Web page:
Physics Proposal
Quantum Hamiltonian Experiments
Yun Xuan Shi (yunxuan2633@hotmail.com)
Advisor: Dr. Chris Pollett
Description:
My thesis is about quantum computation. The first part of my thesis is about
the simulation of the Schrodinger equation; in this specific problem my matrix is called the Hamiltonian.
In my thesis, I will discuss what causes a Hamiltonian matrix existing in nature to be implementable and simulatable on
a quantum computer. I am interested in the ground state energy of the Hamiltonians. I
am also interested in the degenerate eigen energies of the Hamiltonian and what causes them both
mathematically and physically. The second topic I will discuss is how does the amount of error correcting
codes circuits grow due to the growing number of qubits. So in effect I would like to find the
function that defines the amount of error correcting codes as a function of number of qubits. Right now
the smallest scale is 5 qubits, the largest scale is 50 qubits. I would like to research about implementing
some number in betweensay 20 qubits. I will be writing codes that simulate the quantum concepts
on a classical computer for the experiment section of my project, most likely done in Java.
To actually implement
these algorithms for a large number of qubits will depend on being able to create Hamiltonians
with a certain energy gaps needed to perform the final measurements of these algorithms, and
in which the Hamiltonian affords the necessary unitary operations to carry out the algorithms
steps. For general local Hamiltonians, meeting these constraints is known to be computationally realizable.
Overall this thesis is to affirm that quantum computer is indeed realistic, and that
it is possible to be efficient in energy and circuit complexity.
Quantum Hamiltonian Complexity is concerned with the questions of
whether given a Hamiltonian, are there efficient algorithms for approximating its local
properties, to what degree can the ground state of such a Hamiltonian be represented by
an efficient data structure, and given an efficient approximate data structure to what degree
can we use it to make predictions about future properties of the quantum system.
Schedule:
Week 1:
Feb 20, 2018  Presentation on threshold of quantum computation 
Week 2:
Feb 27, 2018  Presentation on threshold of quantum computation 
Week 3:
Mar 6, 2018  Learn how to use JQuantum 
Week 4:
Mar 13, 2018  Prepare a Tutorial about JQuantum 
Week 5:
Mar 20, 2018  Implement Shor's Algorithm to factor 21 
Week 6:
Mar 27, 2018  Read about Deutsch Josza algorithm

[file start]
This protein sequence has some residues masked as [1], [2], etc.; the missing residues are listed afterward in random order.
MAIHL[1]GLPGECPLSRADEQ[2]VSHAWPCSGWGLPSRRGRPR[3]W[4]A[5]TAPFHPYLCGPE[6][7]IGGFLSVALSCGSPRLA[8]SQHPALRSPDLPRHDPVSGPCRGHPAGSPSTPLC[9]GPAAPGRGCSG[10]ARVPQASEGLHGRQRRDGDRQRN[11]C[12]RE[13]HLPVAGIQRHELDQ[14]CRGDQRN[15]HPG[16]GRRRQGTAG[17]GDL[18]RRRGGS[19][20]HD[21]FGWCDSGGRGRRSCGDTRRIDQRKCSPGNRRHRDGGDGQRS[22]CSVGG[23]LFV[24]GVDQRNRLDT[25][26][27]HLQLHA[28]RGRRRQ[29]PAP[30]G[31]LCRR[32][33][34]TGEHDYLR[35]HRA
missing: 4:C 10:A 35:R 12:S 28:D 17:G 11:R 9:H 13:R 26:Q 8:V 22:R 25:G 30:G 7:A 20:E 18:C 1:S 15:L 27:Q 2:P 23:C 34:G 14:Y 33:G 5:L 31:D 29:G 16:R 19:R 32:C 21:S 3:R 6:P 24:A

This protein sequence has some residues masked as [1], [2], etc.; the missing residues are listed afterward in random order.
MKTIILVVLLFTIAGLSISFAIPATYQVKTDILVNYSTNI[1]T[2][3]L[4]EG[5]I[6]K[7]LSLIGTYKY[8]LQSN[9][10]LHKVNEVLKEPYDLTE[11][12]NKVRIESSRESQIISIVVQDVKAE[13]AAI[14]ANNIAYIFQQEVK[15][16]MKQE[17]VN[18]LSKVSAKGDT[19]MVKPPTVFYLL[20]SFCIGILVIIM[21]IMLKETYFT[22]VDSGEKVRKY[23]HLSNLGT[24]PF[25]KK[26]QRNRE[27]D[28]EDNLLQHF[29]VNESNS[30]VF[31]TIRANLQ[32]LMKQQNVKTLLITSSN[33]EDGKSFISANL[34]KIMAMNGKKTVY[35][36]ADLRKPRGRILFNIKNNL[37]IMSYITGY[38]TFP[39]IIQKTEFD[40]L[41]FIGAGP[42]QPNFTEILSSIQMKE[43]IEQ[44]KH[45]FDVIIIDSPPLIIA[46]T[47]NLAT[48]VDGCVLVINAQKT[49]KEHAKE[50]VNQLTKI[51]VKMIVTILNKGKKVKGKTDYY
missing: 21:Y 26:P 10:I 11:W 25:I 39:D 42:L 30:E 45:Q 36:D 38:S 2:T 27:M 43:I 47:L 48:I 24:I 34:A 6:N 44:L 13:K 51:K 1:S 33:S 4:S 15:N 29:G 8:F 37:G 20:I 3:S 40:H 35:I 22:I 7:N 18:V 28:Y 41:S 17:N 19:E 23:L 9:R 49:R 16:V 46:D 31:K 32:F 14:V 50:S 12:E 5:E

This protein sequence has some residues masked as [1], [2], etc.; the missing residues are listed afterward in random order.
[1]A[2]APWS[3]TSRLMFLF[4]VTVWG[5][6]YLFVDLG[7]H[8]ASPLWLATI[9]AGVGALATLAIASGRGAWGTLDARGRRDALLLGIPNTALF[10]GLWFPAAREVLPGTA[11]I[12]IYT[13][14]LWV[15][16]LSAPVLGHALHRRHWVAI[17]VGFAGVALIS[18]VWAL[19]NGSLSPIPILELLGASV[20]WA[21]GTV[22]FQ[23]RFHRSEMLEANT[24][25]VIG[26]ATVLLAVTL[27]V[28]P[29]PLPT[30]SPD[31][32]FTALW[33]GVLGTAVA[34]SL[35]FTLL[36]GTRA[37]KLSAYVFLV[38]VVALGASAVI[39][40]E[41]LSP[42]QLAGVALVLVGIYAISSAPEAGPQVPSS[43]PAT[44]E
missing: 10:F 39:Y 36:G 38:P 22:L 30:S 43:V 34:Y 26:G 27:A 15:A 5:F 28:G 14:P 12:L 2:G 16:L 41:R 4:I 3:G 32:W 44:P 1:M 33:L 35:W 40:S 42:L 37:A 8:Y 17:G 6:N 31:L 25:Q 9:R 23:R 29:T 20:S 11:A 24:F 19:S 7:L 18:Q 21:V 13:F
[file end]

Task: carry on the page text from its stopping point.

Week 7:
April 3, 2018  Think about Deutsch Josza algorithm 
Week 8:
April 10, 2018  Code Deutsch Josza algorithm 
Week 9:
April 17, 2018  Code Deutsch Josza algorithm 
Week 10:
April 24, 2018  Presentation on Hamiltonian Paper 
Week 11:
May 1, 2018  Presentation on Hamiltonian Paper 
Week 12:
May 8, 2018  Presentation on Hamiltonian Paper 
Week 13:
May 15, 2018  Presentation on Hamiltonian Paper 
Week 14:
Calender_Date_14  10 page report 
Week 15:
Calender_Date_15  10 page report 
Week 16:
Calender_Date_16  10 page report 
Deliverables:
The full project will be done when the second semester work is completed. The following will
be done by the end of the semester:
1. Give a short presentation on the threshold for quantum computation result. Work out what would be p for Shor's. Then figure out what the size of a Shor's circuit would be if the error value was 10^5.
2. Learn how to use jQuantum. Prepare a short tutorial for Dr. Pollett. Implement Shor's algorithm to factor 21.
3. Code in Java a program that takes simple input functions f(truth table given in file) and computes the Deutsch Josza algorithm for f (up to 5 qubits).
4. Create a presentation on Quantum Hamiltonian Complexity
paper. In particular, work out the reduction for some particular concrete examples used to show 5Local Hamiltonian is QMAcomplete.
5. 10 page report on progress by end of semester
References:
1. [M.Nielsen,I.Chuang2010] Quantum Computation and Quantum Information.
M.A.Nielsen & Issac L.Chuang. Cambridge University Press. 2010.
2. [Gharibian2014] Quantum Hamiltonian Complexity. S.Gharibian, Y. Huang, Z. Landau
and S.W.Shin. Foundation and Trends in Theoretical Computer Science. 2014.